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transistors - emitters connected, caps & resistors ??

Discussion in 'Electronic Basics' started by andrew_h, Feb 13, 2006.

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  1. andrew_h

    andrew_h Guest

    Hi All,

    I've been investing how this remote my father made back in the late
    1970's works - am trying to get a picture up of the circuit board etc.
    etc, and am slowly piecing together concepts. It is a RF transmitter
    operating on 27.445 Mhz. The idea was the remote could turn on two
    mains lights in the house before coming inside (i.e. coming at night
    time etc.). It may be a run-of-the-mill thing, I dont know - but I'm
    learning about electronics now too so its good to build up basic
    concepts, especially with transistors to amplify signals, crystals etc.

    In the meantime though - there are four transistors. Three are C828 NPN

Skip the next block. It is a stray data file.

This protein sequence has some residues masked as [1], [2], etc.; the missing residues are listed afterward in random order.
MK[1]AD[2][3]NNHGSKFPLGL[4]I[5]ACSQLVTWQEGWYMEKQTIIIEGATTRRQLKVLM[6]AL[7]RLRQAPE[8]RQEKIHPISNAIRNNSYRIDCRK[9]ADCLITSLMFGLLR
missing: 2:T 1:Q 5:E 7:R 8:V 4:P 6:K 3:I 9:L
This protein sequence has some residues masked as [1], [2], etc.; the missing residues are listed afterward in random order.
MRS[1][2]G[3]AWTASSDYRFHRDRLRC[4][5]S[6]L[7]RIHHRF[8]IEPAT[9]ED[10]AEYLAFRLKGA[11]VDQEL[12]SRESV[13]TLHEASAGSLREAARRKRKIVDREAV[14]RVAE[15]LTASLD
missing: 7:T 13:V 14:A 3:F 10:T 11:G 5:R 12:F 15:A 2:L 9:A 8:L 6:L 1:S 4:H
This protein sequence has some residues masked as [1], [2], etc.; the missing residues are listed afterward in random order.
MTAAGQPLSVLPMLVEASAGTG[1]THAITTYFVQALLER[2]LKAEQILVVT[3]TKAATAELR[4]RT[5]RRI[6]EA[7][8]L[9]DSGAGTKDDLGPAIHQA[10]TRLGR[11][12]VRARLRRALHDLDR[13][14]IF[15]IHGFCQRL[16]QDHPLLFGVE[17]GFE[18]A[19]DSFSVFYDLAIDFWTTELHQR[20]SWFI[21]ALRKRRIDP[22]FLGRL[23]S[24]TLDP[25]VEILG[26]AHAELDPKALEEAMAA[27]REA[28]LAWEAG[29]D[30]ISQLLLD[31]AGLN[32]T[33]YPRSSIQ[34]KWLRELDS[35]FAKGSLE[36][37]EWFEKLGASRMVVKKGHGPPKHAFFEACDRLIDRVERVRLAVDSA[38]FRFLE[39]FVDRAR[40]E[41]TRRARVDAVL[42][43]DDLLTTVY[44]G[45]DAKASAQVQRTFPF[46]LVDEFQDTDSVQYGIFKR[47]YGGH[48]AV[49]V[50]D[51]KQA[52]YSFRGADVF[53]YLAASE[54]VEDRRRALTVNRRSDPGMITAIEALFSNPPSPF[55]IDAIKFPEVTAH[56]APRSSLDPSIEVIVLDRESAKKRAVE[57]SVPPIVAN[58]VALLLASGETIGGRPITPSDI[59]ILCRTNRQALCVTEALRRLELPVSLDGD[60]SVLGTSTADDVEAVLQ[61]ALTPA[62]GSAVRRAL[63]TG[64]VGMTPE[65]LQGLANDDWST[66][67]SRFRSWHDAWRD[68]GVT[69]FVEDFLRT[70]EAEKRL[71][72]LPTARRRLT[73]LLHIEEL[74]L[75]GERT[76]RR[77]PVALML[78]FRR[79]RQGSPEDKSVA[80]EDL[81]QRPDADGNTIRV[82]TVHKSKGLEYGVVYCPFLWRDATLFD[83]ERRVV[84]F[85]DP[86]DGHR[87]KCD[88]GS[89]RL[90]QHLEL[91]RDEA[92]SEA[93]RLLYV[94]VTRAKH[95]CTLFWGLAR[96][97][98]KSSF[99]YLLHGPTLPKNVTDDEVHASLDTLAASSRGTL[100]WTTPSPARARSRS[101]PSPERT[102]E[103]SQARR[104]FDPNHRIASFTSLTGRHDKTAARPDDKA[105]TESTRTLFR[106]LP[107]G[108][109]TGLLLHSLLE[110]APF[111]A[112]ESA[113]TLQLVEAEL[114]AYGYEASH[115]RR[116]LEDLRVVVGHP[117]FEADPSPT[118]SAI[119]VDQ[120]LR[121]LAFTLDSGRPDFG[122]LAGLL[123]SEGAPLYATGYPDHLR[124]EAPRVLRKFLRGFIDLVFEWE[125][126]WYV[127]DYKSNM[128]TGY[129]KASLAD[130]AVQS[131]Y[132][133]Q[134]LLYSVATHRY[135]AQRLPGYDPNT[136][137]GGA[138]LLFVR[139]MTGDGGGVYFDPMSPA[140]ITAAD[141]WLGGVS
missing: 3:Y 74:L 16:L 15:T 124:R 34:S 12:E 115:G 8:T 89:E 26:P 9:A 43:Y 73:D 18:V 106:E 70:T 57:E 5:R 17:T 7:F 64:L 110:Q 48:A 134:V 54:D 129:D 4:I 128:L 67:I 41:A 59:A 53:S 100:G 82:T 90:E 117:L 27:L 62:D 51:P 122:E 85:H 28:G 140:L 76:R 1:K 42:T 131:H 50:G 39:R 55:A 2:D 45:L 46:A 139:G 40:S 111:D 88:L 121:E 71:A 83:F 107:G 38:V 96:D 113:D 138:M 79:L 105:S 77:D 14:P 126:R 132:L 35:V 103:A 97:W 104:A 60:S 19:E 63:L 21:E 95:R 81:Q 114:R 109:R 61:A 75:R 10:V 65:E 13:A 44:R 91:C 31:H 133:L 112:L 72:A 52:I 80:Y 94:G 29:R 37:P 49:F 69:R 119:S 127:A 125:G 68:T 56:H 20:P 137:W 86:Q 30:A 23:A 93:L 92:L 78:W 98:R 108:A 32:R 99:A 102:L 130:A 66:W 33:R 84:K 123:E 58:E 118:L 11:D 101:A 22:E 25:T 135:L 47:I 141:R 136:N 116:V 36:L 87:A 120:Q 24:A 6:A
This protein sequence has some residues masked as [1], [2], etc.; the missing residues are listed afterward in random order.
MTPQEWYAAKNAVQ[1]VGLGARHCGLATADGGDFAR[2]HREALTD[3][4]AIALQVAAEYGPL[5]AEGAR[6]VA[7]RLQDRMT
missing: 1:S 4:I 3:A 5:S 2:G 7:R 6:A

- from what I read lower power, general purpose transistors, and one
    A564 PNP - which is connected to the inductor.

    Anyway my question relates to the three C828 transistors. On the first,
    a resistor is connected to the base, and one to the connector
    (obviously to establish correct bias?). With the second and third, the
    collector's and bases both have resistors biasing them, but also
    capacitors from the collector (some small pF ones and one 150Z one,
    ceramic caps). Lastly, all the emitters go into the next (i.e. copper
    tracks link one to the other, to the other).

    Questions - 1) Where amplification is needed such as this situation
    (i.e. an RF transmitter), does the base and collector always need to be
    biased with resistors?
    2) What is the purpose of the capacitors - do they filter the
    collector-emitter current in some way ????
    3) Are the emitters connected so that essentially, the last one would
    have a current equal to all the amplification (i.e. all the
    amplification of the other added to the last one)?

    Sorry if I sound newbie - am learning fast!

  2. You might be looking at a bandpass filter to eliminate spurs from getting
    too large as to cause problems with the FCC
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